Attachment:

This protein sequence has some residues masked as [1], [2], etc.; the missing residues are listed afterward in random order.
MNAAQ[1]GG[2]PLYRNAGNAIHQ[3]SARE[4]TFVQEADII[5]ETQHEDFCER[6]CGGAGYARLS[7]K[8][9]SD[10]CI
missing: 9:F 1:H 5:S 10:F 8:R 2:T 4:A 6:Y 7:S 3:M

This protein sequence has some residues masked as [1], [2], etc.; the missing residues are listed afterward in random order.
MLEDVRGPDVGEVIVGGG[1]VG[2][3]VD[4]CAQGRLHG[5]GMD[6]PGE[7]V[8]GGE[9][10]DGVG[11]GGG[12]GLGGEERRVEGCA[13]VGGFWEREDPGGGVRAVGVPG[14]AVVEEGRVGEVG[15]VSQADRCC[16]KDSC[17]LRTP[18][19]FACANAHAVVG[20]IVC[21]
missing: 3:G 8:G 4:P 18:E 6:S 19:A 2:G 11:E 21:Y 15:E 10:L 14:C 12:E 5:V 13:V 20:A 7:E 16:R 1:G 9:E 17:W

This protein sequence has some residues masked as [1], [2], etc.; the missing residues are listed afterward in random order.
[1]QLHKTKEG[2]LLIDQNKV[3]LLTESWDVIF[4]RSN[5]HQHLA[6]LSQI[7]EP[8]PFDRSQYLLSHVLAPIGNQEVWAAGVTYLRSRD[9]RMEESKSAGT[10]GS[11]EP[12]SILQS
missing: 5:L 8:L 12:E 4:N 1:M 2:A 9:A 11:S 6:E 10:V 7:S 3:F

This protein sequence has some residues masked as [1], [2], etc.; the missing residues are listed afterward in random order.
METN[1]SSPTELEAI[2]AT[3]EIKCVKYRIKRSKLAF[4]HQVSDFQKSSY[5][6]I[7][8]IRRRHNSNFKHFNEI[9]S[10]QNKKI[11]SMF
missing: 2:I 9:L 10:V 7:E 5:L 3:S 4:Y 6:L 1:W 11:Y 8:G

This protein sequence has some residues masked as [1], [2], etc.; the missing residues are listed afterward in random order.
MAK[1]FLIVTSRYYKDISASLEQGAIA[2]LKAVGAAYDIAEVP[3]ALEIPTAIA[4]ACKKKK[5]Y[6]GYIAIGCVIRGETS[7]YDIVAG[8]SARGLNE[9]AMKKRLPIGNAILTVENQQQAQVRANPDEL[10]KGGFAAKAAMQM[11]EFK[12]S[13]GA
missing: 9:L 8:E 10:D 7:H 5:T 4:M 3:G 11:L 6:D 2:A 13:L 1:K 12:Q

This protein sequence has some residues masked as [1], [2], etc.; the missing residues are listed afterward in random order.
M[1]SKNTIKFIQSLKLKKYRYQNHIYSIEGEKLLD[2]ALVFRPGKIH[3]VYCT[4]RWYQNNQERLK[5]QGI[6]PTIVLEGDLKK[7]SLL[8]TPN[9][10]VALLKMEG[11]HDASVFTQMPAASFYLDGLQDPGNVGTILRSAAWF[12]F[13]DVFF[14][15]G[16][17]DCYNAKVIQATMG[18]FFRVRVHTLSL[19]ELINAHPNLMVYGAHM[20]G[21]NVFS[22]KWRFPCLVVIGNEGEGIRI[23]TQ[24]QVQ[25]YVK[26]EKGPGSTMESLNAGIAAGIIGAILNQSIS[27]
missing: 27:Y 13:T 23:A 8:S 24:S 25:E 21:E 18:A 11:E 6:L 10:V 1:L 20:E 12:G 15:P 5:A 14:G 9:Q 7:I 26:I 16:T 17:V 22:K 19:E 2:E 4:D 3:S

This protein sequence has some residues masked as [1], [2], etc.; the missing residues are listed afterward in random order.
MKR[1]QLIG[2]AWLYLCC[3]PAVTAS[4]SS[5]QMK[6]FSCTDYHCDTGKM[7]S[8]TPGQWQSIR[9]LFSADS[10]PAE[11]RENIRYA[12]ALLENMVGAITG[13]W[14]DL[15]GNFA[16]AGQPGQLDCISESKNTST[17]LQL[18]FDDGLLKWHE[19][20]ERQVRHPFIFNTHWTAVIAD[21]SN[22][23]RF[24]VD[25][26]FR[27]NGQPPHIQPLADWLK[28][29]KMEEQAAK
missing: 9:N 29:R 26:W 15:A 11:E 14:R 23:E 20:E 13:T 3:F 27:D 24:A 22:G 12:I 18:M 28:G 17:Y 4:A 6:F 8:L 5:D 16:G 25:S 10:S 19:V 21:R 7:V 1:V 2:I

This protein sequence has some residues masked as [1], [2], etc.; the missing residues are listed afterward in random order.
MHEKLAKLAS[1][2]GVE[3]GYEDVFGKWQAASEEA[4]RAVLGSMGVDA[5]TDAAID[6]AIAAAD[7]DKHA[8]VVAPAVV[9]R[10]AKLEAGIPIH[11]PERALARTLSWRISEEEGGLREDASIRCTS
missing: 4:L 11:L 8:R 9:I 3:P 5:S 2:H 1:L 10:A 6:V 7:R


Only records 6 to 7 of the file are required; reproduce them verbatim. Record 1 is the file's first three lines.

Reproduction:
This protein sequence has some residues masked as [1], [2], etc.; the missing residues are listed afterward in random order.
M[1]SKNTIKFIQSLKLKKYRYQNHIYSIEGEKLLD[2]ALVFRPGKIH[3]VYCT[4]RWYQNNQERLK[5]QGI[6]PTIVLEGDLKK[7]SLL[8]TPN[9][10]VALLKMEG[11]HDASVFTQMPAASFYLDGLQDPGNVGTILRSAAWF[12]F[13]DVFF[14][15]G[16][17]DCYNAKVIQATMG[18]FFRVRVHTLSL[19]ELINAHPNLMVYGAHM[20]G[21]NVFS[22]KWRFPCLVVIGNEGEGIRI[23]TQ[24]QVQ[25]YVK[26]EKGPGSTMESLNAGIAAGIIGAILNQSIS[27]
missing: 27:Y 13:T 23:A 8:S 24:S 25:E 21:E 18:A 11:E 6:L 10:V 1:L 20:E 12:G 15:P 5:A 14:G 9:Q 7:I 26:I 16:T 17:V 22:K 19:E 2:E 4:D 3:S

This protein sequence has some residues masked as [1], [2], etc.; the missing residues are listed afterward in random order.
MKR[1]QLIG[2]AWLYLCC[3]PAVTAS[4]SS[5]QMK[6]FSCTDYHCDTGKM[7]S[8]TPGQWQSIR[9]LFSADS[10]PAE[11]RENIRYA[12]ALLENMVGAITG[13]W[14]DL[15]GNFA[16]AGQPGQLDCISESKNTST[17]LQL[18]FDDGLLKWHE[19][20]ERQVRHPFIFNTHWTAVIAD[21]SN[22][23]RF[24]VD[25][26]FR[27]NGQPPHIQPLADWLK[28][29]KMEEQAAK
missing: 9:N 29:R 26:W 15:A 11:E 14:R 23:E 20:E 13:T 3:F 27:D 24:A 22:G 12:I 18:M 28:G 17:Y 4:A 6:F 8:L 5:D 16:G 25:S 10:S 19:V 21:R 7:V 1:V 2:I